Wood Varnish


There are lots of myths out there about wood varnish.  As a homeowner, if you need to know how to varnish, you need to know a little bit about varnish.  That way you won't get hood-winked and can do the job right.

You'll seldom find factory or professionally finished cabinets that have varnish on them.

WHY?  The reason is not that varnish is an inferior product, but it creates a sticky mess when you spray it on (which is what professionals like to do to save time - spray finishes on).

Varnish also dries slowly.  What does that mean for you?  When you brush it on, your piece is going to be susceptible to dust because of it's slow cure time.  If your piece dries with dust on it, or in the finish, you'll have to take the dust off.  You do this by scuffing (or lightly sanding) the piece between coats of finish.

This certainly isn't impossible to do, but the more dust that settles in your finish, the more time it takes to scuff it out, and it may even mean more coats of finish for your piece to look right.


Polyurethane has become a finish onto itself, although it is really a varnish resin.  Go to our Polyurethane page from our Wood Varnish page for more specific information on polyurethane.

On this page, will focus on the other two types of resin used for varnish - Phenolic and Alkyd.  These two are what's more traditionally known as wood varnish.


  • Varnish is resistant to heat and alcohol (more so than shellac and lacquer).
  • Varnish is resistant to wear and solvents.
  • It is water and water vapor resistant (resistant to humidity).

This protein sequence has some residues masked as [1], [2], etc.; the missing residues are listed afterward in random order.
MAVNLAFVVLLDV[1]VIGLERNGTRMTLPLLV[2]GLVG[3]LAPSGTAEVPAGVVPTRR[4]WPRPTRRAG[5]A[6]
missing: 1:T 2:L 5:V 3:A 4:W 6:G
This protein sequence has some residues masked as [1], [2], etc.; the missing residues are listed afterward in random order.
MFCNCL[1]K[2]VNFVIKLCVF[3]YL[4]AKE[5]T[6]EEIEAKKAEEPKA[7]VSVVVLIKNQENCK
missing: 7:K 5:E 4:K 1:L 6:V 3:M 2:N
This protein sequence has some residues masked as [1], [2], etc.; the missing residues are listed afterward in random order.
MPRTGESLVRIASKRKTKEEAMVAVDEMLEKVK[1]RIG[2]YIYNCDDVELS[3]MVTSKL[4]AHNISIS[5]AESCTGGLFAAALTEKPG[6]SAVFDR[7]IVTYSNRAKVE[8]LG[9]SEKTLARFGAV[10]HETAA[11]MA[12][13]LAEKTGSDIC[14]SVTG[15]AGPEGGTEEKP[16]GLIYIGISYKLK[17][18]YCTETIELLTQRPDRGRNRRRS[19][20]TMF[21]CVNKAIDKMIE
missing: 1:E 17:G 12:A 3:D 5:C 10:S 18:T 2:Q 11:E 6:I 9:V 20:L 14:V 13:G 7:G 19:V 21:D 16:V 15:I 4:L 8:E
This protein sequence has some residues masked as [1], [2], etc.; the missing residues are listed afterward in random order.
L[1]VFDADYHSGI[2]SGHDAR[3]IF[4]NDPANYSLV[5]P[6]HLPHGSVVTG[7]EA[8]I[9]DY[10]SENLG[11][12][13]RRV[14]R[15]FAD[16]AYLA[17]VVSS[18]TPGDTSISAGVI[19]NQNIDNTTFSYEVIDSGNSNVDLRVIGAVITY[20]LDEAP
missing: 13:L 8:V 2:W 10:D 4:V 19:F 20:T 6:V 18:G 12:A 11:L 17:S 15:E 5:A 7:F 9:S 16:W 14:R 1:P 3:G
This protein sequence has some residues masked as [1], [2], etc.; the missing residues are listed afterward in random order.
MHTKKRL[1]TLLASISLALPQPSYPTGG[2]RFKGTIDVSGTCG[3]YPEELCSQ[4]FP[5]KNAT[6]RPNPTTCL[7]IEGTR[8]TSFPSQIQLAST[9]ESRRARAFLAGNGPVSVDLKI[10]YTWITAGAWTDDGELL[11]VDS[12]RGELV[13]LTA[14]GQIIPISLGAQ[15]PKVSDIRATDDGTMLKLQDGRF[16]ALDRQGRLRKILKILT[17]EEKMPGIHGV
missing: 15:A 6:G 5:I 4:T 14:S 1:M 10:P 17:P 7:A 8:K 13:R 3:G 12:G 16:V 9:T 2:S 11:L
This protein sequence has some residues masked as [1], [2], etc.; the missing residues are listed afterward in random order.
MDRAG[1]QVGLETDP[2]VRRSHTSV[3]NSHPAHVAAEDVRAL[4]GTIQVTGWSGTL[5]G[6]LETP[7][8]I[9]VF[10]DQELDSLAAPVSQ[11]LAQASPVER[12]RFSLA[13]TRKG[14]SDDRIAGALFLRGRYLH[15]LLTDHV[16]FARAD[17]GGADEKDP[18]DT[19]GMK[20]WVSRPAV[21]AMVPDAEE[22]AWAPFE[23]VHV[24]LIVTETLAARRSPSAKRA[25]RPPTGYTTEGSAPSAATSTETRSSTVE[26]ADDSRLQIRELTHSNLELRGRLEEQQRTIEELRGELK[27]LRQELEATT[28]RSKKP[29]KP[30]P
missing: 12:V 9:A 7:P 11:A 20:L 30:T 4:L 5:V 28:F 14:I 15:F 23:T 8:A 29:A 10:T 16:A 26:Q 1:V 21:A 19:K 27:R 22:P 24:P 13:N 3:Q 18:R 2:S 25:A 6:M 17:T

• It has a long curing time (slow to dry).
  • It's long curing time makes it easy to brush, but can cause problems with dust getting into the finish.
  • It tends to yellow more over time than other finishes, especially the Phenolic resin type.
  • Varnish cures by being exposed to oxygen.  When left in a can that has air in it, it will skin over in time.  If the varnish hasn't begun to gel under the skin, it's still okay to use.  Remove the skin and strain the remaining varnish into a smaller can (or glass jar), and seal.


There are several different brands of varnishes, with multitudes of names and properties touted on the can.  Don't be confused by them when you are learning how to varnish wood.  There are really only three basic resins used to make varnish, each with slightly different properties and uses.

It's good to discuss with your supplier what they recommend for you to use, but here are the guidelines and basic things to know about wood varnish:

Varnish is a combination of oils and resins.  At one time it was only made with natural oils (like linseed or tung oil) and natural oil resins.  Today, oils are still used but the resins are synthetic.  Doing this actually makes for better varnishes than years ago.

A system of calling varnishes short-oil, medium-oil, and long-oil developed.  How much oil is added to the resin determines whether it is a short-oil, etc.


Short-Oil Varnishes:

  • Have a low % of oil in them.
  • They are hard, so they'll withstand abrasion well.
  • They are also (in their natural state) glossy.
  • Short-oil varnishes are used to varnish kitchen cabinets.